Wednesday 22nd of September 2021

geopolitical jabs...





















Noting that China saw vaccines as a “global public good” and had no “geopolitical agenda” or “political strings” attached to its rollout, Wang urged Australia to “stop disrupting and undermining vaccine cooperation between China and Pacific island countries” and “work together to... advance international anti-pandemic cooperation with concrete actions.”

It is likely that Wang was referring to comments made in recent months by several senior Australian officials, including Frances Adamson, who heads Australia’s foreign affairs department. In March, Adamson discussed China’s “vaccine diplomacy” during a parliamentary spending hearing.

Stating that she had read “second- or third-hand” reports of vaccines being offered “with strings attached”, Adamson said “it would not be surprising if there were conditions attached in some instances” when it came to vaccine distribution.

In PNG on a trip to bolster “cooperation on health security and infrastructure”, Australia’s minister for international development and the Pacific, Zed Seselja, said any claim that Canberra was interfering with China’s vaccine distribution was “absolutely not the case” and “rejected by the Australian government”.

In an interview with the ABC network, Seselja said the Australian government was “fulfilling our moral and economic responsibility” to the region.

“We come to these issues in good faith, and we’ll continue to do things that are in the interests of our region and in the interest of our friends and neighbours, most particularly PNG,” Seselja told ABC.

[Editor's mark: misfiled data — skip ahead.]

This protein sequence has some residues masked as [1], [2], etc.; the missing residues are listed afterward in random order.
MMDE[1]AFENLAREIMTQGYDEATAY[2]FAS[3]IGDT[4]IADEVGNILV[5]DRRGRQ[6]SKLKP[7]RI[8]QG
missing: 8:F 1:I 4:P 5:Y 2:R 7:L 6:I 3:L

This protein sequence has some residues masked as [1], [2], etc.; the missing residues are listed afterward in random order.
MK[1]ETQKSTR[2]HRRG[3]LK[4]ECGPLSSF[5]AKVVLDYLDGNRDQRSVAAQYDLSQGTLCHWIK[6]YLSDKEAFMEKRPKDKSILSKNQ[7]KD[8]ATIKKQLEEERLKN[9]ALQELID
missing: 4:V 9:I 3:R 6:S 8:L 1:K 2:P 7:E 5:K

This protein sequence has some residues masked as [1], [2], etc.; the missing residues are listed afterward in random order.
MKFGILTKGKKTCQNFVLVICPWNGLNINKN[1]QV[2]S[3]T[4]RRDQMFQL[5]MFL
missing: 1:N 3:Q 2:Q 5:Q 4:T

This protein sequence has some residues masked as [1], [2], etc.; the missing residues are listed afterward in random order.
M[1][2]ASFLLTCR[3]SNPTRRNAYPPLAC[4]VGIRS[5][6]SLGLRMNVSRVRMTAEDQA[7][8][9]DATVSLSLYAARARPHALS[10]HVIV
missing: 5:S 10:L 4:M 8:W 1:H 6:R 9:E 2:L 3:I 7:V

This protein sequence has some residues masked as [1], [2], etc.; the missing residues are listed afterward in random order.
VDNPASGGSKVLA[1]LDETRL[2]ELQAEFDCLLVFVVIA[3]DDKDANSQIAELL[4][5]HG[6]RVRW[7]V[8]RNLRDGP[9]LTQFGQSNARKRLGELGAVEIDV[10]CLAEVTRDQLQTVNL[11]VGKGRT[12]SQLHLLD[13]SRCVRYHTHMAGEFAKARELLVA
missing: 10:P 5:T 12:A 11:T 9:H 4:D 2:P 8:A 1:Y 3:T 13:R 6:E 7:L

He said that those who subscribed to China’s view should “look at Australia’s record during this period, and over a long period of time, of providing high-quality healthcare support and providing vaccine support.”


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PNG in the middle...


On two sides of Papua New Guinea's capital, there are duelling vaccine rollouts run by Australian and Chinese representatives taking place.

In the face of a contagious new variant and widespread vaccine hesitancy, PNG is taking help from any neighbour offering it.

But vaccines have become a loaded political issue lately. 

On a Saturday morning in the car park of Papua New Guinea's biggest shopping centre, the country's first pop-up clinic has just opened. Music is playing, free shirts are being given away, and importantly, people are getting their jabs. 

While this Port Moresby clinic is being run by PNG's health authorities, Australian embassy staff are on site helping, and almost everyone is wearing face masks and shirts emblazoned with the "AusPNG Partnership" logo.

On the other side of the city, at Port Moresby's biggest hospital, another vaccine clinic has been set up.

But this one is being run by a visiting Chinese medical team administering doses of the Sinopharm vaccine.


PNG, which recently detected its first case of the Delta variant, agreed to offers of vaccine supplies from both China and Australia earlier this year amid a surge in COVID cases.

But the geopolitics tied up in the schemes have been hard to ignore, particularly with the Chinese government recently accusing Australian advisers in PNG of interfering with and delaying the rollout of its vaccine in the country.

It is an allegation Australia has denied.

PNG caught between two powers

Like most Pacific countries, PNG has long walked a careful diplomatic line amid the geopolitical battle that is intensifying in the region, and it has become somewhat adept at managing the potentially awkward situation. 


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